The United States Can Be Ukraine's Eye in the Sky

March 15, 2022 Topic: Russia-Ukraine War Region: Europe Blog Brand: The Buzz Tags: Russia-Ukraine WarDronesIntelligenceISRU.S. Air Force

The United States Can Be Ukraine's Eye in the Sky

Images and data from U.S. assets could, for instance, show Ukrainian fighters where Russian forces might be vulnerable.

While the Biden administration and the Pentagon are clear that no U.S. forces will fight in Ukraine—for the specific purpose of avoiding “World War III”—supplies, weapons, and ammunition are being delivered to Ukraine at an accelerated pace.

This is despite Russian threats that U.S. and NATO weapons convoys within Ukraine may be targeted.

“We have multiple routes to get secured assistance into the hands of the Ukrainians,” Pentagon spokesman John Kirby told reporters on Monday.

Beyond traditional weapons shipments, drones, surveillance planes, and sensor platforms may be critical aspects of Western support for Ukraine.

“One of the critical elements … being provided to Ukraine, on behalf of NATO and the United States, is information,” said Lt. Gen. David Deptula (Ret.), Dean of the Mitchell Institute for Aerospace Studies and a former Air Force commander during the Gulf War and the Afghanistan War. “The panoply of intelligence, surveillance, and reconnaissance assets (ISR) … can contribute to the awareness of what the Russians are doing [and] where their locations are,” Deptula added. “These are some of the significant elements that assist the Ukrainians in attaining the advantage against their outnumbered forces on the ground and in the air.”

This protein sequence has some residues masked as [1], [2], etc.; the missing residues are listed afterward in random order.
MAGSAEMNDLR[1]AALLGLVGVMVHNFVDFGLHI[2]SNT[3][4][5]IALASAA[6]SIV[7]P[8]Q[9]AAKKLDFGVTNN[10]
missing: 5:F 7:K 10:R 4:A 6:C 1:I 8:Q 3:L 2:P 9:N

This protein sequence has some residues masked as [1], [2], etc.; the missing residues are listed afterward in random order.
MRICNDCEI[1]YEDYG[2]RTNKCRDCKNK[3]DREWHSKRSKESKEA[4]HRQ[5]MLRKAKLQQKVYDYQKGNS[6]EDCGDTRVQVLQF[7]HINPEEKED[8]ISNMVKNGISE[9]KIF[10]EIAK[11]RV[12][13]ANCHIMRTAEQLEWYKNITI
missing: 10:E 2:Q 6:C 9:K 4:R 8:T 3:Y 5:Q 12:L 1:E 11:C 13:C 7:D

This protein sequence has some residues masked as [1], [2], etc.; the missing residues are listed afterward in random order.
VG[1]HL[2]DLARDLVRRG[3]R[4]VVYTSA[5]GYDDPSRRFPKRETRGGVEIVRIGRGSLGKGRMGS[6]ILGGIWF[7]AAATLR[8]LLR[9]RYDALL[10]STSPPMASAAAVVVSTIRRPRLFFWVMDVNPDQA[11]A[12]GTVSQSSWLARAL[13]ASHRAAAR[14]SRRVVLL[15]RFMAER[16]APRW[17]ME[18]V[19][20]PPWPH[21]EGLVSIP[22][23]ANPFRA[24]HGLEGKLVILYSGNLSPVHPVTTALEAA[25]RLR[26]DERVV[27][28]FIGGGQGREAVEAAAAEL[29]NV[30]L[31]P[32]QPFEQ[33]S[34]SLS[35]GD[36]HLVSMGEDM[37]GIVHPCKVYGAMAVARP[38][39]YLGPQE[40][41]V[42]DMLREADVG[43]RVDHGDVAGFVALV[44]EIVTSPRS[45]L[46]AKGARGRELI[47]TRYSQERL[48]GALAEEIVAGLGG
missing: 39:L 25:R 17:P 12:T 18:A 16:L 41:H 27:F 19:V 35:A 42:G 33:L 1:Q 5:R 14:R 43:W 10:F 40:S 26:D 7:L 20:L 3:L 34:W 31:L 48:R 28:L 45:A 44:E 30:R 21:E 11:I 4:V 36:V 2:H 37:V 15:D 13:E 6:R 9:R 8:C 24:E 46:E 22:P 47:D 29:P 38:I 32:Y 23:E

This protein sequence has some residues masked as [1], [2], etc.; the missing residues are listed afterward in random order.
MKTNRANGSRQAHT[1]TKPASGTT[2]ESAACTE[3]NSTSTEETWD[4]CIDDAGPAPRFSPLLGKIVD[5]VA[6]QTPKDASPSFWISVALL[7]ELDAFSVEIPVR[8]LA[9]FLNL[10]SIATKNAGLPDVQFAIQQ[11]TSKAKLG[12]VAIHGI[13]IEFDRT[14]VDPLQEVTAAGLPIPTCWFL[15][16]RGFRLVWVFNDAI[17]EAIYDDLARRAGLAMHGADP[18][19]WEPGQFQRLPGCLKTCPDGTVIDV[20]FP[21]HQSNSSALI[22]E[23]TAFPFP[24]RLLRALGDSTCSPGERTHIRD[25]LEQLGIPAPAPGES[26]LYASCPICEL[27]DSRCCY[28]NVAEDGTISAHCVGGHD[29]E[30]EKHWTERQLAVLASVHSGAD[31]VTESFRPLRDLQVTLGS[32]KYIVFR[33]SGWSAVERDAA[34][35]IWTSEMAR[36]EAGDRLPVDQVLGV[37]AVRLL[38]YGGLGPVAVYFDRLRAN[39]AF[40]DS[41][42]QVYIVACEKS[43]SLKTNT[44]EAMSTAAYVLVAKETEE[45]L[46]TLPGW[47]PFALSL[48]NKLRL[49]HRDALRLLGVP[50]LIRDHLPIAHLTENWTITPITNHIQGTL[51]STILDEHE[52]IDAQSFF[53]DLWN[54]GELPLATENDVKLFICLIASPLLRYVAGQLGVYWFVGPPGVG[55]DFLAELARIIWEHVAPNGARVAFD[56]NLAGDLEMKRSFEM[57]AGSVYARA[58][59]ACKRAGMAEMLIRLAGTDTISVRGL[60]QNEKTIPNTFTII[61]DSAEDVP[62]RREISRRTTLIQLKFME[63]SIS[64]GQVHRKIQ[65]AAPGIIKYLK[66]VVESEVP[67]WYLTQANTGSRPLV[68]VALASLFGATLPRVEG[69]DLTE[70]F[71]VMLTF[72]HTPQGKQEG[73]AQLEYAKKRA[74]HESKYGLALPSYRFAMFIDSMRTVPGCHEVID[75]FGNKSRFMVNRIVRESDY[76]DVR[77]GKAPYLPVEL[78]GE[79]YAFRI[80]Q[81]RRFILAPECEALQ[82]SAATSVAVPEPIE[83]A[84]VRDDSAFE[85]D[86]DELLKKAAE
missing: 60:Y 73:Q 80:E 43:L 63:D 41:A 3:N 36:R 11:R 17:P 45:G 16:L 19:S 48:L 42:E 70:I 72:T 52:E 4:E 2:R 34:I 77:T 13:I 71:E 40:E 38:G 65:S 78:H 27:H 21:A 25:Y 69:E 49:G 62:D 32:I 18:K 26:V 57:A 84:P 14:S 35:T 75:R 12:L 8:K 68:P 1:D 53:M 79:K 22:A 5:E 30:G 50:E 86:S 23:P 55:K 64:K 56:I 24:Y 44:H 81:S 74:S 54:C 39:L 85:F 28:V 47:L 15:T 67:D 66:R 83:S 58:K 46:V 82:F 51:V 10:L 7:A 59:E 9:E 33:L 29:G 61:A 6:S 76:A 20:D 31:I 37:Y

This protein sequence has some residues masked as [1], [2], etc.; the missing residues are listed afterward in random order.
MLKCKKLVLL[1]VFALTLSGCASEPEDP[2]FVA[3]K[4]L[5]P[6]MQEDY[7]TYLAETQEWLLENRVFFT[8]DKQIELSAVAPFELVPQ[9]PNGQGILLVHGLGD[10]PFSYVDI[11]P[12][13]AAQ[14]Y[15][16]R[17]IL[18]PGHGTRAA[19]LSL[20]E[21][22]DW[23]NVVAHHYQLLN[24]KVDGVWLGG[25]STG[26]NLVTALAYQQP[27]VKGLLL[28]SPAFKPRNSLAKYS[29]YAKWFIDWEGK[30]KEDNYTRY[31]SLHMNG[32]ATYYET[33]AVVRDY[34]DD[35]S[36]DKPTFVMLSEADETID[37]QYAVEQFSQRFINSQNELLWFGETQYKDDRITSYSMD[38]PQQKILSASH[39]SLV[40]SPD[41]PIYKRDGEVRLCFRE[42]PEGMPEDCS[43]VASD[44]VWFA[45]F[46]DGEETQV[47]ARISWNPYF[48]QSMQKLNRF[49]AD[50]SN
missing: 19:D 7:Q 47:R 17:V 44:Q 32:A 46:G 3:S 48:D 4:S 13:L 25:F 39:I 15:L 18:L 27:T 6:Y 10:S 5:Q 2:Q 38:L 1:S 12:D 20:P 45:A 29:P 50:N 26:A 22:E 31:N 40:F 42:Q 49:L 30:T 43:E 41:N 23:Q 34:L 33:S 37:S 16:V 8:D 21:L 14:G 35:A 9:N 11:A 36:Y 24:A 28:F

U.S. drones, planes, and sensors are increasingly capable of providing critical ISR data in real-time. Advanced computer algorithms, for example, can identify moments of relevance from vast volumes of data and then transmit organized information to critical command-and-control nodes. The explosion of ISR technology has led to rapid innovations in sensor range, resolution, and image fidelity, reshaping what drones and surveillance planes are capable of. As a result, it is not outside the realm of possibility that NATO air surveillance assets could gather critical intelligence about Russian movements without needing to cross into Ukrainian airspace.

Deptula noted that “you can see on [the] internet that NATO and U.S. aircraft are airborne, [including] the RC-135, Global Hawk, and the F-35, which, by the way, are more than just fighters. They have one of the most capable intelligence, surveillance, and reconnaissance suites to … collect and share information of any aircraft that we have.” “So, there are a variety of different sources that are being used to acquire intelligence and then having it shared with the Ukrainians,” Deptula said.

Images and data from U.S. assets could, for instance, show Ukrainian fighters where Russian forces might be vulnerable in order to carry out well-timed attacks.

Kris Osborn is the Defense Editor for the National Interest. Osborn previously served at the Pentagon as a Highly Qualified Expert with the Office of the Assistant Secretary of the Army—Acquisition, Logistics & Technology. Osborn has also worked as an anchor and on-air military specialist at national TV networks. He has appeared as a guest military expert on Fox News, MSNBC, The Military Channel, and The History Channel. He also has a Master's Degree in Comparative Literature from Columbia University.

Image: Reuters.